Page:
A highly customized stretched Chevy Suburban mobile command vehicle was recently delivered to U.S. Northern Command (NORTHCOM). The modified sport utility vehicle features a robust and secure communications suite. It looks set to join a U.S. military task force that is primarily on call to help respond to domestic nuclear, chemical, and biological attacks and other incidents.
“The physical shell of the vehicle was built by AMT’s master craftsman and stretched 20” to make the custom workspace” and it has been “relined using an entirely new interior, carpets, leather interior, [and] custom work-space,” the company’s statement added. AMT does not mention any armoring or other additional protective features being added to this particular SUV.
The command vehicle looks to have started life as a mid-2010s Chevy Suburban Texas Edition based on its external features and the unique badge on the driver and front passenger doors.
Pictures of the vehicle’s interior show a very spacious main cabin with two pairs of seats facing each other. Two flat panel screens flip down from the roof of the interior and face forward and back. There are four cameras attached to the cabin roof, each one aimed at one of the seats, which support video conferencing.
Multiple radios, phones, and other communication system components are clearly visible. The rear end of the vehicle looks to be taken up by a large box that could hold more communications gear, computers, and other equipment.
Inside, “the Vision Series command center is configured … with both Secure Internet Protocol Router/Non-Secure Internet Protocol Router (SIPR/NIPR) communications and other critical telecom and video communications infrastructure for some of the nation’s most critical missions, according to AMT. “It is powered by our industry crushing MVP-E Power system.”
SIPR and NIPR, which are used to transmit classified and unclassified information, respectively, are essentially internal U.S. military internets. They are the two main networks American forces employ to support day-to-day operations around the world.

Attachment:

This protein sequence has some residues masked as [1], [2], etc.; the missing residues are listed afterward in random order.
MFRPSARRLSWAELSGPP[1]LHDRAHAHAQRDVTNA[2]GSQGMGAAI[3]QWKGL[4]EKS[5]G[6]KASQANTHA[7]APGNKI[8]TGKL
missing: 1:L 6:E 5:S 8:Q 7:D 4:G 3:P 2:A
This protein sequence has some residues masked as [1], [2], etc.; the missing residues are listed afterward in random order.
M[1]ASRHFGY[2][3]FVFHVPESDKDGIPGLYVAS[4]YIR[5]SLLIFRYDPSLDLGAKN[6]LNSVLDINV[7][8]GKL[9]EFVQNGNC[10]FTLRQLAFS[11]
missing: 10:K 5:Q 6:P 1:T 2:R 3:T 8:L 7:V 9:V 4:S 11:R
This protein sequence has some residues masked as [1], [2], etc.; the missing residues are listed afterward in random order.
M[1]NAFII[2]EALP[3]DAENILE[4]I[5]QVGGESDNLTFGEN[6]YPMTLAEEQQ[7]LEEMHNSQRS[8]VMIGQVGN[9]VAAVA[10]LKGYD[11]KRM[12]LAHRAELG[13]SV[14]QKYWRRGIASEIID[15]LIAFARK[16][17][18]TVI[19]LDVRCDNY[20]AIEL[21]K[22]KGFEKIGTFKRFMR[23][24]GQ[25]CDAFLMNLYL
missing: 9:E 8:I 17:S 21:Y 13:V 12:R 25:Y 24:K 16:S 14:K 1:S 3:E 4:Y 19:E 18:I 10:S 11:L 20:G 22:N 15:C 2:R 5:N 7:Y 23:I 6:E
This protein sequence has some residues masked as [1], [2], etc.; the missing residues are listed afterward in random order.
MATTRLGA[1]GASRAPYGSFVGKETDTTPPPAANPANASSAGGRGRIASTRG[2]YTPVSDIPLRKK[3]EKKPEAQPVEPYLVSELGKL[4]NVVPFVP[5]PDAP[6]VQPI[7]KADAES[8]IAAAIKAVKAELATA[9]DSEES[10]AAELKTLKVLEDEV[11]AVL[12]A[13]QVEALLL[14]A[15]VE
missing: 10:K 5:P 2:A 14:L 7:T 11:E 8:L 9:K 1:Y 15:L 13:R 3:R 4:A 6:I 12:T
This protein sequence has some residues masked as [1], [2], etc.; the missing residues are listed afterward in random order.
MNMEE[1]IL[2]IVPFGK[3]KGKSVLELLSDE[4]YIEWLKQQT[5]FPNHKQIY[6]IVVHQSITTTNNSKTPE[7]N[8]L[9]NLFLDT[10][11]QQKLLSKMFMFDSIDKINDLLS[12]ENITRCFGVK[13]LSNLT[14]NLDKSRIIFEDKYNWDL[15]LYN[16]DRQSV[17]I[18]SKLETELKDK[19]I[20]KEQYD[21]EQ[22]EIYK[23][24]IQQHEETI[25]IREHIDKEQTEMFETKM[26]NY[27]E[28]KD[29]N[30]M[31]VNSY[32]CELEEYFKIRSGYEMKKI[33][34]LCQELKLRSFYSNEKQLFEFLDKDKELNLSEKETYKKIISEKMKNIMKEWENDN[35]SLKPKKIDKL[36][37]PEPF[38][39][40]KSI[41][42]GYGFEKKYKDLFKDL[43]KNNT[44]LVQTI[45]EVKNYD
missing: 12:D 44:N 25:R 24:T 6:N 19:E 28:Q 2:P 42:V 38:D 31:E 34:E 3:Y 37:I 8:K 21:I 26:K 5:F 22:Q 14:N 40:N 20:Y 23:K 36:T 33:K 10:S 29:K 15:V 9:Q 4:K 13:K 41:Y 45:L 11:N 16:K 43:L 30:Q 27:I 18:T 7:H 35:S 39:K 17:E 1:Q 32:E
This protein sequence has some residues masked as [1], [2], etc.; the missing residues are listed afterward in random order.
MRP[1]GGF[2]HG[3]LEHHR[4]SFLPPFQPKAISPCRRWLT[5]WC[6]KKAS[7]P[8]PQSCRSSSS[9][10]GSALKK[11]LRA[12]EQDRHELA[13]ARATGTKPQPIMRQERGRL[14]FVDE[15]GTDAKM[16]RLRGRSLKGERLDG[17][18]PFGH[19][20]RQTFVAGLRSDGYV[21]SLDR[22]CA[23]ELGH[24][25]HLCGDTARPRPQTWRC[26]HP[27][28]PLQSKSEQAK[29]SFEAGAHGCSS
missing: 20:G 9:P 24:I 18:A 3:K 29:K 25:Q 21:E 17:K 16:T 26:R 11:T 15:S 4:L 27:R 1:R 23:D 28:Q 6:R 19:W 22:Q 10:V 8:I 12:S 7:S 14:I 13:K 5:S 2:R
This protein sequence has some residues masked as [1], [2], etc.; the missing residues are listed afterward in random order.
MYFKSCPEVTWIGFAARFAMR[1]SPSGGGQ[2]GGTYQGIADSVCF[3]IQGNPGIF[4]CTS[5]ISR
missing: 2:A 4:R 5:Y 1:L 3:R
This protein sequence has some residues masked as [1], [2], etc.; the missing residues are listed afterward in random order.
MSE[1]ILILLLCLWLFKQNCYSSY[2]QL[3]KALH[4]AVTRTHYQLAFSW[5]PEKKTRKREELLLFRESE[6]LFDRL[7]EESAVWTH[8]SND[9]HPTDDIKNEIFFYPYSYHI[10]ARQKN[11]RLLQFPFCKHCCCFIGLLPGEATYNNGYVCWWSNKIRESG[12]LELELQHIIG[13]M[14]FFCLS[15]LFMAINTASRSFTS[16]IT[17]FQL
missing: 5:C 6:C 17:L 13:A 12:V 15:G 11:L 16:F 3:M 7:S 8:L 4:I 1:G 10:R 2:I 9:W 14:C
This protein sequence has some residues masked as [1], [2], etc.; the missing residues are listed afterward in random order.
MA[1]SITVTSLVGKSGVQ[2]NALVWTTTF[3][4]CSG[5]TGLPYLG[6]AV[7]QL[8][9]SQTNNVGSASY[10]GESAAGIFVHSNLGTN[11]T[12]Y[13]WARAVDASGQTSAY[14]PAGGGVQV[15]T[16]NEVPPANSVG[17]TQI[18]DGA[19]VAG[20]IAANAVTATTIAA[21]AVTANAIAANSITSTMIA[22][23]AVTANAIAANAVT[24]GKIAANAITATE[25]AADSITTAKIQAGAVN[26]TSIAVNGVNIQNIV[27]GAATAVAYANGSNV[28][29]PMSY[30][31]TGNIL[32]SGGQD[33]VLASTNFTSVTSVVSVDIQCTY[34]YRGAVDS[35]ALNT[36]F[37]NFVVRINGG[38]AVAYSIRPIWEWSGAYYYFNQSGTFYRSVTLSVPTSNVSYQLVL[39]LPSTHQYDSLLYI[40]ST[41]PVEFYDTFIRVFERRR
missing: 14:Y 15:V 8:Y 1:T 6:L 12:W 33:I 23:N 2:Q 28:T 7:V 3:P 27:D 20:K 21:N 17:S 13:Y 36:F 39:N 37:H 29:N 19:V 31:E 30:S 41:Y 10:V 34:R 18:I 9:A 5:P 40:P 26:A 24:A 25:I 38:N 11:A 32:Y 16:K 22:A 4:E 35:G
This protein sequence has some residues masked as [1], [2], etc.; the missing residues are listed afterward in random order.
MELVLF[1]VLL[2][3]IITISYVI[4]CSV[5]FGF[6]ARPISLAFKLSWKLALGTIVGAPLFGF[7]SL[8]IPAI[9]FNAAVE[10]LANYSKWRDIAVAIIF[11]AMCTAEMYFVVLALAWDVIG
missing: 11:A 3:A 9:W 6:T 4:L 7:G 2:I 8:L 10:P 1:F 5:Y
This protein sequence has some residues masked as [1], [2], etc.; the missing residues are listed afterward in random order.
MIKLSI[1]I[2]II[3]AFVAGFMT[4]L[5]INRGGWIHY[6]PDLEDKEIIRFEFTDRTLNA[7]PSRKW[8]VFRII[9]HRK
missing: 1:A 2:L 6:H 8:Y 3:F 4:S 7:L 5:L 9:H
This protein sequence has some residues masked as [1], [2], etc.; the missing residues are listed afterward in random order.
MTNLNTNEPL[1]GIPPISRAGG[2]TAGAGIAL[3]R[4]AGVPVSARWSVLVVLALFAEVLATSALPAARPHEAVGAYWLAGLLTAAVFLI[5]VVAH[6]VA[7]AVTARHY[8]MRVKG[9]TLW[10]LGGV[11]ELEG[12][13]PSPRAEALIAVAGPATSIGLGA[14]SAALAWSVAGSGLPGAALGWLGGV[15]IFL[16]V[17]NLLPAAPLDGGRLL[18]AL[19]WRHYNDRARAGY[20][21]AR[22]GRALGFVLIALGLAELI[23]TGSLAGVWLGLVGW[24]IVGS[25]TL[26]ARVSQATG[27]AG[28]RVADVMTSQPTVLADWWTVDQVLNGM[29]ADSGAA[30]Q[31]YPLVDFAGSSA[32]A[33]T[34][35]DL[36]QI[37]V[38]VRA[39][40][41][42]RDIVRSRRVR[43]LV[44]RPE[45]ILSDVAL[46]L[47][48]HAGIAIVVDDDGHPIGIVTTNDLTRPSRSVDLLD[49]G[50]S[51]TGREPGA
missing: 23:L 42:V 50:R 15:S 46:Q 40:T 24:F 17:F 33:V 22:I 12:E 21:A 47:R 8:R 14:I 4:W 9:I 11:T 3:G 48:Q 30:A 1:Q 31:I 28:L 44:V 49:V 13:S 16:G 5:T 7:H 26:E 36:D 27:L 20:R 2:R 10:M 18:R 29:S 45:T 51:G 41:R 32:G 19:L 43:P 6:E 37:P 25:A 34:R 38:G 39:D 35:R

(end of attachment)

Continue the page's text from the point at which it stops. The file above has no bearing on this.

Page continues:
MVP-E is a modular auxiliary power system that AMT offers, which consists of up to four 12V Mil-Spec LiFePO4 Lithium batteries and various associated systems. This provides power to onboard systems without the need to keep the vehicle’s engine running.
AMT says that MVP-E can run for up to 8 to 10 hours before needing to be recharged, which can be done in part via solar panels, depending on the configuration of the system and the vehicle it is installed on. In addition, “users report 60% fuel savings and over 50% preventive maintenance savings due to vehicles not idling excessively,” according to the company’s website. Not having to run the engine reduces the vehicle’s noise signature, which can be useful in various contexts, as well.
It is unclear whether or not this vehicle was already in U.S. military service, but it had been sent back to AMT for a major overhaul. The company’s statement about the recent delivery says that the underlying stretched Suburban was first created in 2015 and says that it was “returned to AMT” to “take the truck into the next stage of its life.”
It’s also not clear who specifically will be using this vehicle. AMT’s statement mentions both NORTHCOM and the U.S. Canadian North American Aerospace Defense Command (NORAD), as well as an unnamed joint task force, or JTF. One of the interior pictures does show a label that says “JTFCS-C2V” above on of the monitors, which could point to this being a command and control vehicle for NORTHCOM’s Joint Task Force-Civil Support (JTF-CS).